Federation, David explained, is basically virtually networking multiple databases, all of which are connected by a privacy firewall. Some customers can choose to actually upload that data into a cloud. That makes it easier for them, if they don’t want to manage their own infrastructure, but if they do want to manage their own infrastructure and keep their data in their technology stack they can. It stays within their cloud and then deploy behind it, and then it phones home to a centralized coordinator.
This will allow multiple parties to retain full control over their data but also be able to collaborate with other parties so that if one party is in one cloud and second parties are in a different cloud, they can still collaborate and can still keep their data in their environments. Each of those datasets are protected by the privacy firewall, so you can have both the privacy controls as well as the challenges that come from collaborating with different institutions and multiple parties.
We often think of this as configurable trust. Sometimes we also refer to it as programmable privacy. Now in order for us to do this one of the key insights DataFleets discovered was that there was no single privacy technology that was a panacea. These problems couldn’t be solved with just differential privacy. You couldn’t solve it with just statistical disclosure control, a subset of which is better known as query thresholds or query limits. Synthetic data is another approach, and there are also hardware approaches. Trusted execution environments, confidential computing, etc. There’s no shortage of different approaches
But, the reality is that they all have their own strengths and weaknesses, and none of them are a panacea. And that’s just the reality of the current state of privacy enhancing technologies. What that means, when driving impact through innovation, is that we have to really take a holistic approach to how solutions are built. This is a challenge to do because each of these approaches in their own right and complimenting technology are complex. Putting in the hard work of actually pulling out the best of each of these technologies and applying them in ways that drive for impact in these use cases is necessary to really build a commercially ready platform in this space. This has been created with DataFleets, which is now being incorporated within LiveRamp solutions.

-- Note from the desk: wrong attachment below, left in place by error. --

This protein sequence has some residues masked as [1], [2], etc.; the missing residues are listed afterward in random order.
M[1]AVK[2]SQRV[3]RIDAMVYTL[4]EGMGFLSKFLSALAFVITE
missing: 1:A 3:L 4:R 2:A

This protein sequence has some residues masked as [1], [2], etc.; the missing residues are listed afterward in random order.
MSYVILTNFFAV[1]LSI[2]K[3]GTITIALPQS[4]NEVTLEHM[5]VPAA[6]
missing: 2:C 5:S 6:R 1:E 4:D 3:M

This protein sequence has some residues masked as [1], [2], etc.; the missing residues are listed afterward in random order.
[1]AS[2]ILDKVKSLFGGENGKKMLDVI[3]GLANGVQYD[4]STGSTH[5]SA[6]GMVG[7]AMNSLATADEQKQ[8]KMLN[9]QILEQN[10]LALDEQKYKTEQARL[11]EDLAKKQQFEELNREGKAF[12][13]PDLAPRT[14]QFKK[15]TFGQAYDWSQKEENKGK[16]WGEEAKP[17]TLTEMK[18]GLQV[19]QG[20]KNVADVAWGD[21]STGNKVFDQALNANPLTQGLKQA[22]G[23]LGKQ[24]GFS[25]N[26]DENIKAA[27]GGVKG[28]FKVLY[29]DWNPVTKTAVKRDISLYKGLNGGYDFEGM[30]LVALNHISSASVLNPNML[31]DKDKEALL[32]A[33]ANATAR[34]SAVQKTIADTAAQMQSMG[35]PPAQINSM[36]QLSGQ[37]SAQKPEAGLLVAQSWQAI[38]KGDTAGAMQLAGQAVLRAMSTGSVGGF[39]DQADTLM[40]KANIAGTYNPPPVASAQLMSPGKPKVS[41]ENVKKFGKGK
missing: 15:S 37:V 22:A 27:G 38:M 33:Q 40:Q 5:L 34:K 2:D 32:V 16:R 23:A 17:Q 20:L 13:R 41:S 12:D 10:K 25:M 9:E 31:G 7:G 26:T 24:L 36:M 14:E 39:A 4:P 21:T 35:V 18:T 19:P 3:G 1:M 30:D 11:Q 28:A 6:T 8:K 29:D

A Preview of LiveRamp’s Safe Haven
In the session, participants also got to see a demo from Isaac Hales – Head of Operations for Privacy Tech Solutions. Isaac demonstrated a preview of the SQL editor within LiveRamp’s Safe Haven solution.
If you’re interested in learning more about how DataFleets and LiveRamp can help solve these types of problems, as well as the answers to some of the questions discussed in this recap, check out the session on demand by registering. In addition, if you’d like to take a deeper dive, please reach out to us via the contact form, to get in touch with experts that can lead you through discovering your specific challenges, as well as the solutions we have to offer.
You can take a tour of the LiveRamp Developer Portal and view the upcoming sessions, which will be focused on individual APIs. They will be led by our product managers for each of the APIs and their engineering counterparts. Also, take a tour of the portal, so you can understand how the APIs can be utilized. There will be Q&A at the end of presentations to allow you to get your questions answered by the teams actively working on the APIs.
Lastly, the best way to stay up to date on LiveRamp’s offerings, from data science to APIs, and beyond, is to subscribe to our engineering blog.